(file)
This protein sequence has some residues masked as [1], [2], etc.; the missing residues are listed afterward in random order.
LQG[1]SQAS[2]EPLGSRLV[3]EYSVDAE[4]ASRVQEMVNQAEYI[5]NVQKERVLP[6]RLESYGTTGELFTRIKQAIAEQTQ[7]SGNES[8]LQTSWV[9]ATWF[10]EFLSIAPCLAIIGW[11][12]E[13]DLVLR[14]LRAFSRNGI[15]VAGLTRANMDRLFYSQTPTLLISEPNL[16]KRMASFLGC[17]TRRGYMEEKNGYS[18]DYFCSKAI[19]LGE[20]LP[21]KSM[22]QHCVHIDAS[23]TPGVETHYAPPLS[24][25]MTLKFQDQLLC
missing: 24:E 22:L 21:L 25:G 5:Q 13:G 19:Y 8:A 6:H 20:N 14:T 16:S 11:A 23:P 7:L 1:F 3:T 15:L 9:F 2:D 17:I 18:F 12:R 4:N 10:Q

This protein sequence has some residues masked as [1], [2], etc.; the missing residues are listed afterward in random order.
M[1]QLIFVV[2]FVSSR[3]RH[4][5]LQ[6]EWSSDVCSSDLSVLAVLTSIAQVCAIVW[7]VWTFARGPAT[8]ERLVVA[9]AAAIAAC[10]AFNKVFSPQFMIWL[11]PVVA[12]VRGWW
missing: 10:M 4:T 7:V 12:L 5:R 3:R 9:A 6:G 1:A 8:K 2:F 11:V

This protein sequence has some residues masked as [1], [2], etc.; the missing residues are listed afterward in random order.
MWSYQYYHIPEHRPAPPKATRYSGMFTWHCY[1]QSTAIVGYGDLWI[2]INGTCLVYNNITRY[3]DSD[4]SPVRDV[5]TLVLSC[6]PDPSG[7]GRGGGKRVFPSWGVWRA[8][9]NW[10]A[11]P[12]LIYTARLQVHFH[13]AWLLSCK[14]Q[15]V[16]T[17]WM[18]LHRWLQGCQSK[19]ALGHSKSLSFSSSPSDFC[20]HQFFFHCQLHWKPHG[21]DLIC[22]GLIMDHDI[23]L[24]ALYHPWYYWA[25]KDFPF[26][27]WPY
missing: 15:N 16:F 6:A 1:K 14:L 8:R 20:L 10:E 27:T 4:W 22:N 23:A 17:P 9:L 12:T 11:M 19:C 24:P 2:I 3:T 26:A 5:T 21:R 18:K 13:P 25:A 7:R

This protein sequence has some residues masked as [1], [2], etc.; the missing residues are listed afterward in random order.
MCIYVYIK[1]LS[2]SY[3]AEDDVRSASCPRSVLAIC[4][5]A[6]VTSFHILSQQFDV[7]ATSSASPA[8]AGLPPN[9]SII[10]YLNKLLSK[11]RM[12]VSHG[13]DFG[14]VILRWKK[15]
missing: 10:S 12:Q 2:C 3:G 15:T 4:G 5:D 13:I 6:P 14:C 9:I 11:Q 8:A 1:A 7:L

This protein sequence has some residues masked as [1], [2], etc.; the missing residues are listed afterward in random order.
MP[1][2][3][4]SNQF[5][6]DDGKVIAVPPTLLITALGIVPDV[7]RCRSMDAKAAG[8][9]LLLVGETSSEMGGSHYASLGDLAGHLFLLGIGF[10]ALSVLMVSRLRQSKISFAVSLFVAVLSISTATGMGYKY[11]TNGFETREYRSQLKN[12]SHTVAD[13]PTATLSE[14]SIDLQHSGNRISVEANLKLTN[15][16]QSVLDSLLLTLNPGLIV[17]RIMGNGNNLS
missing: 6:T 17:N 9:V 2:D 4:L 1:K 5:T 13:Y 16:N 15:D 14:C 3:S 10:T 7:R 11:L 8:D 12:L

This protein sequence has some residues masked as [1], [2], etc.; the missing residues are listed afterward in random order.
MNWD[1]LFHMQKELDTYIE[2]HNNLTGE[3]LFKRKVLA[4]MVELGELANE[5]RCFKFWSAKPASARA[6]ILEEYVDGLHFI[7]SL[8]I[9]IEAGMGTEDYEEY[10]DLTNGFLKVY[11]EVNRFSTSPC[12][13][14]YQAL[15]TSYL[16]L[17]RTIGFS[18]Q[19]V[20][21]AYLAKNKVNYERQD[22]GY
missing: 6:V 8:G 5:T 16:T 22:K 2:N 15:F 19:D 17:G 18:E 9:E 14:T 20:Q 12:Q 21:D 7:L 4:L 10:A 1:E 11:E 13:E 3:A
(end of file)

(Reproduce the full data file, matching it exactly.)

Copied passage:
This protein sequence has some residues masked as [1], [2], etc.; the missing residues are listed afterward in random order.
LQG[1]SQAS[2]EPLGSRLV[3]EYSVDAE[4]ASRVQEMVNQAEYI[5]NVQKERVLP[6]RLESYGTTGELFTRIKQAIAEQTQ[7]SGNES[8]LQTSWV[9]ATWF[10]EFLSIAPCLAIIGW[11][12]E[13]DLVLR[14]LRAFSRNGI[15]VAGLTRANMDRLFYSQTPTLLISEPNL[16]KRMASFLGC[17]TRRGYMEEKNGYS[18]DYFCSKAI[19]LGE[20]LP[21]KSM[22]QHCVHIDAS[23]TPGVETHYAPPLS[24][25]MTLKFQDQLLC
missing: 24:E 22:L 21:L 25:G 5:Q 13:G 19:Y 8:A 6:H 20:N 14:T 16:S 11:A 23:P 7:L 1:F 3:T 15:L 9:F 2:D 17:I 18:F 12:R 4:N 10:Q

This protein sequence has some residues masked as [1], [2], etc.; the missing residues are listed afterward in random order.
M[1]QLIFVV[2]FVSSR[3]RH[4][5]LQ[6]EWSSDVCSSDLSVLAVLTSIAQVCAIVW[7]VWTFARGPAT[8]ERLVVA[9]AAAIAAC[10]AFNKVFSPQFMIWL[11]PVVA[12]VRGWW
missing: 10:M 4:T 7:V 12:L 5:R 3:R 9:A 6:G 1:A 8:K 2:F 11:V

This protein sequence has some residues masked as [1], [2], etc.; the missing residues are listed afterward in random order.
MWSYQYYHIPEHRPAPPKATRYSGMFTWHCY[1]QSTAIVGYGDLWI[2]INGTCLVYNNITRY[3]DSD[4]SPVRDV[5]TLVLSC[6]PDPSG[7]GRGGGKRVFPSWGVWRA[8][9]NW[10]A[11]P[12]LIYTARLQVHFH[13]AWLLSCK[14]Q[15]V[16]T[17]WM[18]LHRWLQGCQSK[19]ALGHSKSLSFSSSPSDFC[20]HQFFFHCQLHWKPHG[21]DLIC[22]GLIMDHDI[23]L[24]ALYHPWYYWA[25]KDFPF[26][27]WPY
missing: 15:N 16:F 6:A 1:K 14:L 8:R 20:L 10:E 27:T 4:W 22:N 23:A 17:P 9:L 12:T 11:M 19:C 24:P 2:I 3:T 26:A 5:T 21:R 18:K 13:P 25:A 7:R

This protein sequence has some residues masked as [1], [2], etc.; the missing residues are listed afterward in random order.
MCIYVYIK[1]LS[2]SY[3]AEDDVRSASCPRSVLAIC[4][5]A[6]VTSFHILSQQFDV[7]ATSSASPA[8]AGLPPN[9]SII[10]YLNKLLSK[11]RM[12]VSHG[13]DFG[14]VILRWKK[15]
missing: 10:S 12:Q 2:C 3:G 15:T 4:G 5:D 13:I 6:P 14:C 9:I 11:Q 8:A 1:A 7:L

This protein sequence has some residues masked as [1], [2], etc.; the missing residues are listed afterward in random order.
MP[1][2][3][4]SNQF[5][6]DDGKVIAVPPTLLITALGIVPDV[7]RCRSMDAKAAG[8][9]LLLVGETSSEMGGSHYASLGDLAGHLFLLGIGF[10]ALSVLMVSRLRQSKISFAVSLFVAVLSISTATGMGYKY[11]TNGFETREYRSQLKN[12]SHTVAD[13]PTATLSE[14]SIDLQHSGNRISVEANLKLTN[15][16]QSVLDSLLLTLNPGLIV[17]RIMGNGNNLS
missing: 6:T 17:N 9:V 2:D 4:L 1:K 5:T 13:Y 16:N 15:D 14:C 3:S 10:T 7:R 11:L 8:D 12:L

This protein sequence has some residues masked as [1], [2], etc.; the missing residues are listed afterward in random order.
MNWD[1]LFHMQKELDTYIE[2]HNNLTGE[3]LFKRKVLA[4]MVELGELANE[5]RCFKFWSAKPASARA[6]ILEEYVDGLHFI[7]SL[8]I[9]IEAGMGTEDYEEY[10]DLTNGFLKVY[11]EVNRFSTSPC[12][13][14]YQAL[15]TSYL[16]L[17]RTIGFS[18]Q[19]V[20][21]AYLAKNKVNYERQD[22]GY
missing: 6:V 8:G 5:T 16:T 22:K 2:N 15:F 19:D 17:G 18:E 9:E 14:T 20:Q 12:Q 21:D 7:L 4:L 10:A 1:E 11:E 13:E 3:A